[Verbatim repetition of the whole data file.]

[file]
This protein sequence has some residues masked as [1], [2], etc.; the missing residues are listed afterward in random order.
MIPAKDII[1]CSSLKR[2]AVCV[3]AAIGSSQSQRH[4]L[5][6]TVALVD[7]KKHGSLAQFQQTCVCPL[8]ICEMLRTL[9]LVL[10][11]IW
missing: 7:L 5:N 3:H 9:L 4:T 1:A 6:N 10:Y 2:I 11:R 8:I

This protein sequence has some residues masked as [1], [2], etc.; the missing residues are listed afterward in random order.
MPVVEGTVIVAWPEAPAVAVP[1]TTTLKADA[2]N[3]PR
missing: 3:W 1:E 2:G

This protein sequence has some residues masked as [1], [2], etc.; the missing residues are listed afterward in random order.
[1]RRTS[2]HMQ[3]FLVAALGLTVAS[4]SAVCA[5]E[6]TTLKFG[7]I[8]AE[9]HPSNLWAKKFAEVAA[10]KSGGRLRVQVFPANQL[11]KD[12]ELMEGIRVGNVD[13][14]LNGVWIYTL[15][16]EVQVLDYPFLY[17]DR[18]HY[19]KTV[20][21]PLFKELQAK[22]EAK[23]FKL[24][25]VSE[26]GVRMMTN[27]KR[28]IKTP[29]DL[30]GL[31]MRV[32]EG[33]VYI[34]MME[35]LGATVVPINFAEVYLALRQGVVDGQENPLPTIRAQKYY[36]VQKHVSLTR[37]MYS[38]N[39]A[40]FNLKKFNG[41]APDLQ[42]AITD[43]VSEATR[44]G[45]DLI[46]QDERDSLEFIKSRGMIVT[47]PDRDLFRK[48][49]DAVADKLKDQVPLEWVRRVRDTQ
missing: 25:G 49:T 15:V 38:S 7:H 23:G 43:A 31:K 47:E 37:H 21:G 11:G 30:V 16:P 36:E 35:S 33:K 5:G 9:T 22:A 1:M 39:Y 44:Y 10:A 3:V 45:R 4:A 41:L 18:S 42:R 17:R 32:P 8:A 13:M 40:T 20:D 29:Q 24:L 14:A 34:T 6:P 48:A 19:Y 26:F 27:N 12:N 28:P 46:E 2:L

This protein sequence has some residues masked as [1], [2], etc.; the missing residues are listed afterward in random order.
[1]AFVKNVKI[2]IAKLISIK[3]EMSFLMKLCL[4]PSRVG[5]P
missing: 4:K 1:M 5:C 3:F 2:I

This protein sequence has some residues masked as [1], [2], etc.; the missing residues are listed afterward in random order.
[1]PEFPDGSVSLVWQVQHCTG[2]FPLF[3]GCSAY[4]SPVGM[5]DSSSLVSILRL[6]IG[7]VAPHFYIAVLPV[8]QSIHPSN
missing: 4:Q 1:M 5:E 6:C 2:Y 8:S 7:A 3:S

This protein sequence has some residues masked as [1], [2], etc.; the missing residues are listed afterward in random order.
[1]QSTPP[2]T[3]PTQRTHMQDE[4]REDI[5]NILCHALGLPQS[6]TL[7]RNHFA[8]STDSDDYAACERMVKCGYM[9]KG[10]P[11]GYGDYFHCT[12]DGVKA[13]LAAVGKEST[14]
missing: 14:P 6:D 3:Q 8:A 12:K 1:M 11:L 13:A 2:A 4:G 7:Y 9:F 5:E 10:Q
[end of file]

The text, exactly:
This protein sequence has some residues masked as [1], [2], etc.; the missing residues are listed afterward in random order.
MIPAKDII[1]CSSLKR[2]AVCV[3]AAIGSSQSQRH[4]L[5][6]TVALVD[7]KKHGSLAQFQQTCVCPL[8]ICEMLRTL[9]LVL[10][11]IW
missing: 7:L 5:N 3:H 9:L 4:T 1:A 6:N 10:Y 2:I 11:R 8:I

This protein sequence has some residues masked as [1], [2], etc.; the missing residues are listed afterward in random order.
MPVVEGTVIVAWPEAPAVAVP[1]TTTLKADA[2]N[3]PR
missing: 3:W 1:E 2:G

This protein sequence has some residues masked as [1], [2], etc.; the missing residues are listed afterward in random order.
[1]RRTS[2]HMQ[3]FLVAALGLTVAS[4]SAVCA[5]E[6]TTLKFG[7]I[8]AE[9]HPSNLWAKKFAEVAA[10]KSGGRLRVQVFPANQL[11]KD[12]ELMEGIRVGNVD[13][14]LNGVWIYTL[15][16]EVQVLDYPFLY[17]DR[18]HY[19]KTV[20][21]PLFKELQAK[22]EAK[23]FKL[24][25]VSE[26]GVRMMTN[27]KR[28]IKTP[29]DL[30]GL[31]MRV[32]EG[33]VYI[34]MME[35]LGATVVPINFAEVYLALRQGVVDGQENPLPTIRAQKYY[36]VQKHVSLTR[37]MYS[38]N[39]A[40]FNLKKFNG[41]APDLQ[42]AITD[43]VSEATR[44]G[45]DLI[46]QDERDSLEFIKSRGMIVT[47]PDRDLFRK[48][49]DAVADKLKDQVPLEWVRRVRDTQ
missing: 25:G 49:T 15:V 38:S 7:H 23:G 43:A 31:K 47:E 37:H 21:G 11:G 30:V 16:P 36:E 35:S 33:K 5:G 9:T 22:A 1:M 39:Y 44:Y 10:A 3:V 45:R 4:A 41:L 18:S 42:R 17:R 32:P 8:A 13:M 40:T 20:D 29:Q 24:L 14:A 34:T 6:P 48:A 19:Y 26:F 27:N 12:N 28:P 46:E 2:L

This protein sequence has some residues masked as [1], [2], etc.; the missing residues are listed afterward in random order.
[1]AFVKNVKI[2]IAKLISIK[3]EMSFLMKLCL[4]PSRVG[5]P
missing: 4:K 1:M 5:C 3:F 2:I

This protein sequence has some residues masked as [1], [2], etc.; the missing residues are listed afterward in random order.
[1]PEFPDGSVSLVWQVQHCTG[2]FPLF[3]GCSAY[4]SPVGM[5]DSSSLVSILRL[6]IG[7]VAPHFYIAVLPV[8]QSIHPSN
missing: 4:Q 1:M 5:E 6:C 2:Y 8:S 7:A 3:S

This protein sequence has some residues masked as [1], [2], etc.; the missing residues are listed afterward in random order.
[1]QSTPP[2]T[3]PTQRTHMQDE[4]REDI[5]NILCHALGLPQS[6]TL[7]RNHFA[8]STDSDDYAACERMVKCGYM[9]KG[10]P[11]GYGDYFHCT[12]DGVKA[13]LAAVGKEST[14]
missing: 14:P 6:D 3:Q 8:A 12:K 1:M 11:L 13:A 2:A 4:G 7:Y 9:F 5:E 10:Q